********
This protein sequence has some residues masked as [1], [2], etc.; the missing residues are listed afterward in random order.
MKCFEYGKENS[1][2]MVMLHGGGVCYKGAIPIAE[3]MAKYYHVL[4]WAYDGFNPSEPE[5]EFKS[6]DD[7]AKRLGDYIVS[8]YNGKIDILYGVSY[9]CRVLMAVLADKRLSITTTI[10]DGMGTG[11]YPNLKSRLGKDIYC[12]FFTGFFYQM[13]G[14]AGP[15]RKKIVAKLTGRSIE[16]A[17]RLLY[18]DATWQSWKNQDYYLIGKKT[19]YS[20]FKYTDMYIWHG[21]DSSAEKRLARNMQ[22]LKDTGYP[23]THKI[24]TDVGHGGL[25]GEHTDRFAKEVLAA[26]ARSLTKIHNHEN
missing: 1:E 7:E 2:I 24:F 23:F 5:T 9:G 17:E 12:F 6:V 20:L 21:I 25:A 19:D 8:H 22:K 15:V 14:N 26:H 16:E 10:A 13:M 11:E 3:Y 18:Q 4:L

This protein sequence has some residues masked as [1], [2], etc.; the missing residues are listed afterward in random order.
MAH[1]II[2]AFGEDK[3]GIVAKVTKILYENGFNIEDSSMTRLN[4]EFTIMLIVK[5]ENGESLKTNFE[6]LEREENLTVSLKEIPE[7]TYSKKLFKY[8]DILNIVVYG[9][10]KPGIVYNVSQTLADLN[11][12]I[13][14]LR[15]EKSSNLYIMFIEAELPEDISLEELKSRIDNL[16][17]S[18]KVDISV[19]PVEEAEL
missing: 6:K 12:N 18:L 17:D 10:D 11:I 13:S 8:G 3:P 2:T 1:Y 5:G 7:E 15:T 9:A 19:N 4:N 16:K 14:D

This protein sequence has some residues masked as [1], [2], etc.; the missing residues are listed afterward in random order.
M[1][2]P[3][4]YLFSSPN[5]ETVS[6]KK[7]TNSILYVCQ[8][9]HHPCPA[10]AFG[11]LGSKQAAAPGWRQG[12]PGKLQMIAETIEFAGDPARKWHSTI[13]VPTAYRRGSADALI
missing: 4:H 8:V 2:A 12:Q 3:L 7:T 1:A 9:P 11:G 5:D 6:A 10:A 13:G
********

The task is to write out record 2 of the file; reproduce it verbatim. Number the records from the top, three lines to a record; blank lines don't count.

This protein sequence has some residues masked as [1], [2], etc.; the missing residues are listed afterward in random order.
MAH[1]II[2]AFGEDK[3]GIVAKVTKILYENGFNIEDSSMTRLN[4]EFTIMLIVK[5]ENGESLKTNFE[6]LEREENLTVSLKEIPE[7]TYSKKLFKY[8]DILNIVVYG[9][10]KPGIVYNVSQTLADLN[11][12]I[13][14]LR[15]EKSSNLYIMFIEAELPEDISLEELKSRIDNL[16][17]S[18]KVDISV[19]PVEEAEL
missing: 6:K 12:N 18:L 17:D 10:D 11:I 13:S 8:G 3:P 2:T 1:Y 5:G 7:E 15:T 9:A 19:N 4:N 16:K 14:D